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Community Commentary: City Council should not 'jump the gun'

March 04, 2011|By Wendy Leece

Editor's note: This article appeared first on Councilwoman Wendy Leece's blog, OC Public Square, and is being reprinted with permission.

Why are we such a great city? Because for more than 25 years outgoing City Manager Allan Roeder has been the leader, through many, many council members, who came and went, he was there for continuity.

His integrity. His humility. His love for our city. His love for our residents.

The way he listens to you and helps you understand everything, even pensions and pension reform. All of that stuff matters. It really does.

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His legacy? Our employees who serve our residents with respect, regardless.

I am not opposed to analyzing how we deliver services, which may lead to outsourcing. I just don't think we need to jump the gun and send pink slips to our employees before we do our homework. I agree with the principles, just not the tactics.

Out of respect for our residents and employees, we always have, under Roeder's direction, asked staff to gather all of the facts, present the options, listened to the public, then vote. We were prepared before we made our decisions.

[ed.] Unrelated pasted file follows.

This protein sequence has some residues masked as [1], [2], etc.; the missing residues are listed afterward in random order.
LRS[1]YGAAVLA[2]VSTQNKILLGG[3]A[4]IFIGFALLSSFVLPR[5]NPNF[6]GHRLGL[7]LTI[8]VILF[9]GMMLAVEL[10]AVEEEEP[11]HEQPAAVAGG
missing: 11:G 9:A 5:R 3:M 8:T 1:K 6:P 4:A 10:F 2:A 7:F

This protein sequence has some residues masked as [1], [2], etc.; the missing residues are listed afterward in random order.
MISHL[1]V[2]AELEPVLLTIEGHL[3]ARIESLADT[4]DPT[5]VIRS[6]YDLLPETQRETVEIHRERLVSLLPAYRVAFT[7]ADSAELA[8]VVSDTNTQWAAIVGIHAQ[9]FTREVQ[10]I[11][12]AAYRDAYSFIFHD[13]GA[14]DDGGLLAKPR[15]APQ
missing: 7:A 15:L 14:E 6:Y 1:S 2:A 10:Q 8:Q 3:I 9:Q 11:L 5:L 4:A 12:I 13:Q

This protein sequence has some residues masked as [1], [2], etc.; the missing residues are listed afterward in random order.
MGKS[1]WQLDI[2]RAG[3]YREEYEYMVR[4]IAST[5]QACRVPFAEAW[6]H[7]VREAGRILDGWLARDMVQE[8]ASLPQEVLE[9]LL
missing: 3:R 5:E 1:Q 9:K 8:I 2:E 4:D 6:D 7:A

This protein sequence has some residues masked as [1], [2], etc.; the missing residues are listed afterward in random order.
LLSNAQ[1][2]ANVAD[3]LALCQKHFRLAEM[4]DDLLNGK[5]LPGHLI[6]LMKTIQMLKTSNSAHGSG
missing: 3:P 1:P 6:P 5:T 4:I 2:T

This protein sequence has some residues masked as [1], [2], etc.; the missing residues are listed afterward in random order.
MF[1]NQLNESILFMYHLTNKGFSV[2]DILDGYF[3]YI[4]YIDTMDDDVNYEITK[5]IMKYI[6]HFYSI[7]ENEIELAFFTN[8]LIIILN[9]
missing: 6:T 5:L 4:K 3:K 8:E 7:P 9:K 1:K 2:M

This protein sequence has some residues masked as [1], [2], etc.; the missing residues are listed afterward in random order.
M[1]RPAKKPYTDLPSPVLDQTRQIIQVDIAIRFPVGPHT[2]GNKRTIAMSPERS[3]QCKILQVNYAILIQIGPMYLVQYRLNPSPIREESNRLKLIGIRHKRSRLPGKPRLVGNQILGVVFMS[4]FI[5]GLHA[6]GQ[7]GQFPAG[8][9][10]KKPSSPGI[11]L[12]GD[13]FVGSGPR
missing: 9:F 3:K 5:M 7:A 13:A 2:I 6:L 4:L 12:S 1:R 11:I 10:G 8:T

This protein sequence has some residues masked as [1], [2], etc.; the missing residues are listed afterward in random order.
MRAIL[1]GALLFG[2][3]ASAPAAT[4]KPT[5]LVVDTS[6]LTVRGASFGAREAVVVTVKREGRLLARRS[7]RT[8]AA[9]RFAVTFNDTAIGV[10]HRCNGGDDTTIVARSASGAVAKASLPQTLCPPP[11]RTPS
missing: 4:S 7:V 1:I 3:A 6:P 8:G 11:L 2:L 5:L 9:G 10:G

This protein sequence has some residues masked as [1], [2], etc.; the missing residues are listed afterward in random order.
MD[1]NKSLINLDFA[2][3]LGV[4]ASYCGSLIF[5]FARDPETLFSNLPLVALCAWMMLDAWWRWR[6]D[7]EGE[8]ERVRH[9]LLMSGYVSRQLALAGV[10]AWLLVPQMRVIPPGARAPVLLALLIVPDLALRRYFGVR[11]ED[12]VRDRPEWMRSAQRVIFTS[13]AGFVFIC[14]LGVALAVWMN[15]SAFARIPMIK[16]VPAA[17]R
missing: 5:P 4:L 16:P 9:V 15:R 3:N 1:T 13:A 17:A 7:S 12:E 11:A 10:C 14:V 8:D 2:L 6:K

In the last four years that I have served on the council, it has not been "us" versus "them." All residents were equal, in my opinion, and I have tried to go out of my way to listen to other viewpoints.

Everyone knows I am a conservative Republican, but I understand we have residents who have other ideologies, and as an elected official who wants the best for Costa Mesa, I feel it is my duty to listen to their viewpoints and try to understand and take that information into account when I vote on issues impacting residents.

We are all taxpayers and want the best for our city.

In the past, although I may have disagreed with residents and public input, I was respectful and honored those who had different ideas. Sometimes, after public input, I have changed my mind on a matter. (I voted for the city manager-CEO name change, for example.)

That's what the "public hearing" is for. As a public official, I have been reminded many times that I should not make up my mind on any matter before I come to the meeting.

However, now a new process has begun whereby one or two council members present some item to the mayor to be put on the agenda, and voilà! It happens and takes on a life of its own.

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